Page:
Okay, sure. But on average, when are widows ready to start dating?
Sorry, friends. There are no averages here. There are people who imagined they would never date again, or would wait years, who suddenly find themselves wanting to date after a couple of months. Others, who imagined they would be ready to date quickly, find that many years later they just aren’t interested or ready. Some people decide never to date again. There is no predicting and there is no normal. When it comes to grieving, your emotions can be all over the map. So when you consider if you are “ready” to date after a death, try to toss out any preconceived ideas you had about what it would or ‘should’ look like (whether your own ideas or those friends keep pushing on you) and take stock of how you are doing and feeling in the present moment.
You might get it wrong and that’s okay.
If you are reading this article, you are clearly being thoughtful and doing some real self-reflection about dating after your spouse’s death. But even with all the thought and care in the world, we still misjudge our own physical and emotional readiness. You might be careful and cautious, start dating thinking your ready, and then suddenly realize you weren’t ready at all . You wouldn’t be the first dating widow to wake up after dating thinking, “crap, I wasn’t ready to start dating at all! What was I thinking?!?”. You won’t be the last.
Don’t panic. Just because you start dating doesn’t mean you can’t just take a break. You might wait and wait and wait and wait and wait, finally start dating, and realize that you probably were ready sooner than you thought. That’s okay too. There is no guidebook for this stuff. We’re all just doing the best we can with what we have in the moment.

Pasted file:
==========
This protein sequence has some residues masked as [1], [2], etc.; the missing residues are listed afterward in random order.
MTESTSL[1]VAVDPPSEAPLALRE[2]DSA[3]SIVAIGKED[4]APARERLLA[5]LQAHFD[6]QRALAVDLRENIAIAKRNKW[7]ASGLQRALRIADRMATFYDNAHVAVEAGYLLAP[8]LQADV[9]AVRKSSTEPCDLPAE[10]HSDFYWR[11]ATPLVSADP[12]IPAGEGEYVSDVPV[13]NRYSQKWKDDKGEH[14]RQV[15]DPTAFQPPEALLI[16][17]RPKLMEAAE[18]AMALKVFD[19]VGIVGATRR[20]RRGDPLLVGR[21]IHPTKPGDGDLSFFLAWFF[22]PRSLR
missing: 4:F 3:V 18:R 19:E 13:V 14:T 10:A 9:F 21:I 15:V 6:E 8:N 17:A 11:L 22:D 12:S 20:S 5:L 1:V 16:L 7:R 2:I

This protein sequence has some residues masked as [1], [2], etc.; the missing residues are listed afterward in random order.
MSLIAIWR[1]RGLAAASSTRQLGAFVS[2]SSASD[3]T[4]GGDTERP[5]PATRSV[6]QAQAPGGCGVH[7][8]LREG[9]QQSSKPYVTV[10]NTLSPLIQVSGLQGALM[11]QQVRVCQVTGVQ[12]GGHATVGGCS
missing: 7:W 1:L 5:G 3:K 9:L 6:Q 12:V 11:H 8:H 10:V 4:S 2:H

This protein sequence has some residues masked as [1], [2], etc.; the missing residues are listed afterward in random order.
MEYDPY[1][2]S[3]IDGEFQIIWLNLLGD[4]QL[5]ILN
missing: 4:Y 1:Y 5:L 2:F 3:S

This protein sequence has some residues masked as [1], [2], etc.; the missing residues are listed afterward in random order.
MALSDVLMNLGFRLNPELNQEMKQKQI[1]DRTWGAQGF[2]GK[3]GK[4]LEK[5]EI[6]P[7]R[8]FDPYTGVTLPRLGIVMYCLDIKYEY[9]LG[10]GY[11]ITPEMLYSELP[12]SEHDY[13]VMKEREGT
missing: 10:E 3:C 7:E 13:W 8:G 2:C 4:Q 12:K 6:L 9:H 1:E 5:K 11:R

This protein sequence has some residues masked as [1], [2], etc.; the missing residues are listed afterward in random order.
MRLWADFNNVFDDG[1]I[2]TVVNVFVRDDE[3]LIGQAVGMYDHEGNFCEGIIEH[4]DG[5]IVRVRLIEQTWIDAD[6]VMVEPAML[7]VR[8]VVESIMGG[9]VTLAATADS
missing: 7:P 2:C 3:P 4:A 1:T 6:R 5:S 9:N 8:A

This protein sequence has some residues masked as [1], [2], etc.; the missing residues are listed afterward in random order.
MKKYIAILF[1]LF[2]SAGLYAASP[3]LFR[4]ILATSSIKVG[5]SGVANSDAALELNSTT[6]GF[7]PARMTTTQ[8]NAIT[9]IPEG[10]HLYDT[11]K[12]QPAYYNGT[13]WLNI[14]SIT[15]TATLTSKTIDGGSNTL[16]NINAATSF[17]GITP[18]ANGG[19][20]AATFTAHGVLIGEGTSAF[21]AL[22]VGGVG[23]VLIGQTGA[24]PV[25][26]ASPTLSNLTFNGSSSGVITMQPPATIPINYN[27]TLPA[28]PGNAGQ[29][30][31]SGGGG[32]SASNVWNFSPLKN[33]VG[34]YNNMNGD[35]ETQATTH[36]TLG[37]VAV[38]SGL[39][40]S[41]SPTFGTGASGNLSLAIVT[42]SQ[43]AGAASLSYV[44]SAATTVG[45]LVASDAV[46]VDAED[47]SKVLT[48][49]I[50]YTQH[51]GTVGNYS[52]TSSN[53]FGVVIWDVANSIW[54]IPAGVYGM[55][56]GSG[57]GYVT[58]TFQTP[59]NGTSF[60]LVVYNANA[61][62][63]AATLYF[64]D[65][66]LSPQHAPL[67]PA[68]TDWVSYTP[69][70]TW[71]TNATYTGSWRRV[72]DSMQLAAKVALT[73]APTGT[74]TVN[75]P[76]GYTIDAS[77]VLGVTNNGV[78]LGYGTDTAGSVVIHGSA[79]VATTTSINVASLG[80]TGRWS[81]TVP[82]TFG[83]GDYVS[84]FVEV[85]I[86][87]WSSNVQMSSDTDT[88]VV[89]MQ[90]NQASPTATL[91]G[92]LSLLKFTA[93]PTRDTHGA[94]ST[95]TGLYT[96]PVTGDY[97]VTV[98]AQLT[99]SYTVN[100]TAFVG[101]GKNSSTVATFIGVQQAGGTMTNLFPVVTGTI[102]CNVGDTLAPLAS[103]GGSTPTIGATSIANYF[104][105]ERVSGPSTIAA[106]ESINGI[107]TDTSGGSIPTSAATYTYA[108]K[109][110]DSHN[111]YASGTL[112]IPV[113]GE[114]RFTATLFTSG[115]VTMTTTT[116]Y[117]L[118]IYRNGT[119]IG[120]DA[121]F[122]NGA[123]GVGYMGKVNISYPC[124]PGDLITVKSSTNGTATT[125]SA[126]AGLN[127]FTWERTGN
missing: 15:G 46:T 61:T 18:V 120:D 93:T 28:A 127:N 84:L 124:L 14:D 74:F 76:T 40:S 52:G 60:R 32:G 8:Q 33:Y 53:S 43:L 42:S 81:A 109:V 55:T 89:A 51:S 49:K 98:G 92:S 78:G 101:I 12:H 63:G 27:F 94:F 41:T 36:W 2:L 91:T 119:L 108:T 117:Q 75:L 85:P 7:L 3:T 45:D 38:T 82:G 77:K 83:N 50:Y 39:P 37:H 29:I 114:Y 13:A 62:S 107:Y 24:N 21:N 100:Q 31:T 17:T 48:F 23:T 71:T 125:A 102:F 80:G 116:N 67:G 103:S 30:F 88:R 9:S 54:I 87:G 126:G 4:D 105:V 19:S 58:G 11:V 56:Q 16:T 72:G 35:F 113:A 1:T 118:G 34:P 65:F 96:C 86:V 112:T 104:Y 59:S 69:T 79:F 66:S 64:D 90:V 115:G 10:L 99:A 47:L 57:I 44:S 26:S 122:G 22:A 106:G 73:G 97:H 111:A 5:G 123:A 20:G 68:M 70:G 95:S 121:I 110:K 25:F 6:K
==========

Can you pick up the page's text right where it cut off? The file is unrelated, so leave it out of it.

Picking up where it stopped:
Should we talk about avoidance?
Yes, of course we should! It is human nature to avoid pain – physical and emotional. If we can find ways to escape pain, we often will. And what is one easy way to avoid pain? To avoid it, of course! When the pain of grief is brand new and unimaginably overwhelming, dating can be an appealing way to avoid feeling lonely, isolated, sad, scared, and on and one. And it isn’t just a distraction. Meeting a new person, flirting, touching, sex – these all release a big surge of dopamine in our brains. Dopamine is a euphoria neurotransmitter (the same one we release when we drink and take drugs). The allure of that big boost of feel-good chemicals, coupled with some distraction, can feel very appealing. When everyone is giving you tilted-head pity-looks and asking if you’re okay, an online date with a stranger who doesn’t know anything about you can seem like a real reprieve! So if you are feeling ‘ready’, but it also feels confusingly early to feel ready, consider whether avoidance is a factor.